What is Bioorganic Chemistry?

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Bioorganic chemistry was born out of combining the two well-established scientific disciplines of chemistry and biochemistry. It is a rapidly growing scientific field that focuses on implementing chemical methods in the study of biological processes. While biochemistry is sometimes used interchangeably with bioorganic chemistry, the latter term is more applicable to the field that concentrated on the biological aspects of organic chemistry.

Organic biochemistry searches to expand organic-chemical research (including kinetics, structures, synthesis, to name a few), toward biology. It is used to determine the interactions, reactivity, and structure of organic compounds of biological significance. This is different from biochemistry, which uses chemistry to further our understanding of biological processes. However, there is some overlap between the two with the study of metalloenzymes and cofactors.

Here, we discuss how the field of bioorganic chemistry was established and its modern applications.


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The beginnings of bioorganic chemistry

In the early nineteenth century, a division of chemistry emerged as scientists became interested in studying the substances they were able to isolate from living organisms. This field, known as organic chemistry, rapidly developed to encompass the study of the chemical transformations, physical properties, reactions, and structures of organic compounds.

By the 1950s, research conducted by organic chemists was generally not interested in biological systems. During this time, in the field of biology, however, scientists had become focused on the behaviors of biological organisms and their morphologies. While today we understand that the interpretation of biological activities at the level of the molecule is vital to gaining a comprehensive understanding of any biological system, this idea was still in its infancy in the mid-twentieth century.

As this idea became more established, the lines between biology and chemistry began to blur, and the discipline of modern bioorganic chemistry, which depends on insights from both biology and chemistry, was born.

Modern applications of bioorganic chemistry

Today, research projects often call for biologists and chemists to work side by side. Scientific investigation regularly requires the adoption of techniques from both biology and chemistry. For example, the discovery of potential new therapeutic targets requires chemical analysis of newly sequenced genomes to identify previously unexplored biologically active molecules. Biologists are then required to determine which of these molecules may play a role in regulating signaling events and are implicated in cellular interactions.

The design of man-made molecules is another example of a new field of research that requires the collaboration of biologists and chemists. As well as working on identifying previously undiscovered biological compounds with potential therapeutic activity, scientists are also focused on designing their own therapeutic molecules with specific properties. To design these synthetic molecules, organic chemists utilize biological assays to inform their design, helping them build molecules that bind accurately to target molecules.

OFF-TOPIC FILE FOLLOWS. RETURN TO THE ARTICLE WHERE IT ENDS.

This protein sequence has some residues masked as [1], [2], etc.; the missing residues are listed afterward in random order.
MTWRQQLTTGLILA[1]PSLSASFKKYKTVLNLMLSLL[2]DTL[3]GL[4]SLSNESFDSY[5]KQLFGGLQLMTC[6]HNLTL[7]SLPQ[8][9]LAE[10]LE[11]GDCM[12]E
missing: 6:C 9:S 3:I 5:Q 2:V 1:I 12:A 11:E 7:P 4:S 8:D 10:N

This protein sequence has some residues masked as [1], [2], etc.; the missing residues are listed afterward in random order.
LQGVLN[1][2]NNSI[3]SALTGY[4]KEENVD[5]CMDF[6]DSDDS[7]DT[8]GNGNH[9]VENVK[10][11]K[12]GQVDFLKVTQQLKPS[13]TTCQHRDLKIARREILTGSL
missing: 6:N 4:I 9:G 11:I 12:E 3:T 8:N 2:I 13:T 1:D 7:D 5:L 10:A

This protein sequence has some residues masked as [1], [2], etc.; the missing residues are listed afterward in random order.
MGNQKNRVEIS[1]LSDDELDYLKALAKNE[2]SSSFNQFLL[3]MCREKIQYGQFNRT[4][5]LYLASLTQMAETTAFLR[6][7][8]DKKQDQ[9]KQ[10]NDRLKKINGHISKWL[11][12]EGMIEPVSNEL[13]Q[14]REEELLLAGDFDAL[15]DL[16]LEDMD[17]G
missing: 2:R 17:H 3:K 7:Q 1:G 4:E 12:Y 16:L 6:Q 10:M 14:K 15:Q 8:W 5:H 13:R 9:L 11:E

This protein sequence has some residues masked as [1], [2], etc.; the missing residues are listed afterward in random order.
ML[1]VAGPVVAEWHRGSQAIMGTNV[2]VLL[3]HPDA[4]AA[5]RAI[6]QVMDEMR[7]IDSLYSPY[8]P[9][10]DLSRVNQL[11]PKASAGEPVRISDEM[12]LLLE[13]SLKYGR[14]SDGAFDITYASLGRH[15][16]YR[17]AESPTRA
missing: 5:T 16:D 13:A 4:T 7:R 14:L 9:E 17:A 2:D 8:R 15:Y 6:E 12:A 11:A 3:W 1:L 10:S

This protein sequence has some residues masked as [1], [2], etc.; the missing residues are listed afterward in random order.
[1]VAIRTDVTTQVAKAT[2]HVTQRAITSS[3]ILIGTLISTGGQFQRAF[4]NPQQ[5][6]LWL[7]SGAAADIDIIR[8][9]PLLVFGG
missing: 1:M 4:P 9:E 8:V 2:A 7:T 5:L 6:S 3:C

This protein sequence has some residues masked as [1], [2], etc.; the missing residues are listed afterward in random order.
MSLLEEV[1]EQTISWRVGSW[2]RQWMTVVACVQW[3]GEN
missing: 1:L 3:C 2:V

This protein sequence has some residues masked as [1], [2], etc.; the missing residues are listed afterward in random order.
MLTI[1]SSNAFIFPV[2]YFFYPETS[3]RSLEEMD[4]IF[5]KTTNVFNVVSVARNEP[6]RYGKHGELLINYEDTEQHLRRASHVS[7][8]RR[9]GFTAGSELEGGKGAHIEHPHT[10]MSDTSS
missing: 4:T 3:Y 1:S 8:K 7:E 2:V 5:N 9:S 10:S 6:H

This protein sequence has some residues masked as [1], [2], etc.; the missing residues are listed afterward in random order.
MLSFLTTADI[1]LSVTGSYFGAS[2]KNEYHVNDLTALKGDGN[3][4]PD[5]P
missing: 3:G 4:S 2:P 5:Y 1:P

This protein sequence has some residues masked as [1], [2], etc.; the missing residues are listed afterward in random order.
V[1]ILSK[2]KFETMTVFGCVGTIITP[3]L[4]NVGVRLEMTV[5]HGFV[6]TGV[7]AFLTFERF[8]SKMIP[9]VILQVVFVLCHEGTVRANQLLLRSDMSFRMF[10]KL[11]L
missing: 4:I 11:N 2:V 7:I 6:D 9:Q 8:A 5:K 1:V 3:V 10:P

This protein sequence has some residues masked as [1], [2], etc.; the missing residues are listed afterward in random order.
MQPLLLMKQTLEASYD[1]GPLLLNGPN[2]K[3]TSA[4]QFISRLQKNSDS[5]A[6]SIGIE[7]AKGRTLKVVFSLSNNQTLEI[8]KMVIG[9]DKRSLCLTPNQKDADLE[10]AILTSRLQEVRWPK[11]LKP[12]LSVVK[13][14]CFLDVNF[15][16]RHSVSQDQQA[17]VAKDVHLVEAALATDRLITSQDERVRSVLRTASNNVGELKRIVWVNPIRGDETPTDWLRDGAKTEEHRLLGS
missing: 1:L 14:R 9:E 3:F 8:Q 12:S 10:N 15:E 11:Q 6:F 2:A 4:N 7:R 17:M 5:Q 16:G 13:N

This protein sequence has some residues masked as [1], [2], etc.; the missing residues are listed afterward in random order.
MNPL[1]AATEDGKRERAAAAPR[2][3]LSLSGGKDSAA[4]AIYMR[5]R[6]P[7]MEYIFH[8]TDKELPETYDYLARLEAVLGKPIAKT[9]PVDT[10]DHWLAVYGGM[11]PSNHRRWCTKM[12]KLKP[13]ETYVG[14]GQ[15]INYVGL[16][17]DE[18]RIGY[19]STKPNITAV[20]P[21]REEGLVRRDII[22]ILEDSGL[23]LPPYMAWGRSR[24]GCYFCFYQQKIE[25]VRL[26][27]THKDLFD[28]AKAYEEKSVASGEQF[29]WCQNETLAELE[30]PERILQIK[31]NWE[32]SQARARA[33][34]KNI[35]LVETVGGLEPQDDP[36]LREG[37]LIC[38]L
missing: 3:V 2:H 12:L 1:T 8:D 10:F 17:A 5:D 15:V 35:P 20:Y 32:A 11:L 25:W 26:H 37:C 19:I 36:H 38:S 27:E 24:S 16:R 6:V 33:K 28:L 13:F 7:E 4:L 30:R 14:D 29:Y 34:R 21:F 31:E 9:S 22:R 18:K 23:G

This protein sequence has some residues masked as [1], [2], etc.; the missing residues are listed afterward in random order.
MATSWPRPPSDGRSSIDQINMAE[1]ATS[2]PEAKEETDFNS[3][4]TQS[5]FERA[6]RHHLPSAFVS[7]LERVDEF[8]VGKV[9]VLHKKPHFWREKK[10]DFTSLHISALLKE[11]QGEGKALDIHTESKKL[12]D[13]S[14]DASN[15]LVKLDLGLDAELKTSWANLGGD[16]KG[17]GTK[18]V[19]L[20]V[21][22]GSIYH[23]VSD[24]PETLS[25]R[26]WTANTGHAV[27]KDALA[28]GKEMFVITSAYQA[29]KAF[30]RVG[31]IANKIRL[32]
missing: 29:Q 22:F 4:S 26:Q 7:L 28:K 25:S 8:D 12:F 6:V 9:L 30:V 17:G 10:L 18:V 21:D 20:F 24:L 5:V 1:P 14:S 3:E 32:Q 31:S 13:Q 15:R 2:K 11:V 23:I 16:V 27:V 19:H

Further to this, a collaboration between biologists and chemists is needed to facilitate research into nanoparticles. Nanoparticles have unique properties, in comparison with their bulk form counterparts. These unique properties are due to the particles’ small size. In recent years, scientists have discovered that the special properties of nanoparticles can be leveraged into a variety of applications, spanning the fields of medical science, clean energy, materials science, food safety, transportation, environmental science, and security, to name a few.

The field of nanoscience is relatively new and scientists are still exploring the potential uses of nanoparticles. For nanoscience to reach its full potential, it relies greatly on bioorganic chemistry to reveal the behavior of molecules at the nanoscale. Biologists work with chemists to establish the structures and mechanisms of nanoparticles and to determine how they interact with other molecules and catalyze reactions. Without bioorganic chemistry, this research would not be able to take place.

Bioorganic chemistry is also leveraged in the vital research that is revealing more about nucleic acid chemistry, giving us a deeper understanding of DNA and the many roles played by nucleic acids. Research has shown that nucleic acids act as enzymes, ribosomes, receptors, and regularities of genetic expression.

As our knowledge of the natural DNA system deepens, scientists have increasingly sought to enhance the natural nucleic acid-based supramolecular assemblies of genetic information to generate new properties via chemical modification or the attachment of other molecules. Bioorganic chemistry allows this research to happen. Without the collaboration of both disciplines, our knowledge of DNA and nucleic acid chemistry would be far less rich.

Finally, bioorganic chemistry has also been used to explore the roles of carbohydrates and peptides, as well as deepen our knowledge on activities such as molecular recognition and biosynthesis. In the coming years, we will likely see further significant developments in the field of bioorganic chemistry, as well as the expansion of applications in which it is leveraged.


Further Reading

Last Updated: Nov 12, 2021

Sarah Moore

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Sarah Moore

After studying Psychology and then Neuroscience, Sarah quickly found her enjoyment for researching and writing research papers; turning to a passion to connect ideas with people through writing.


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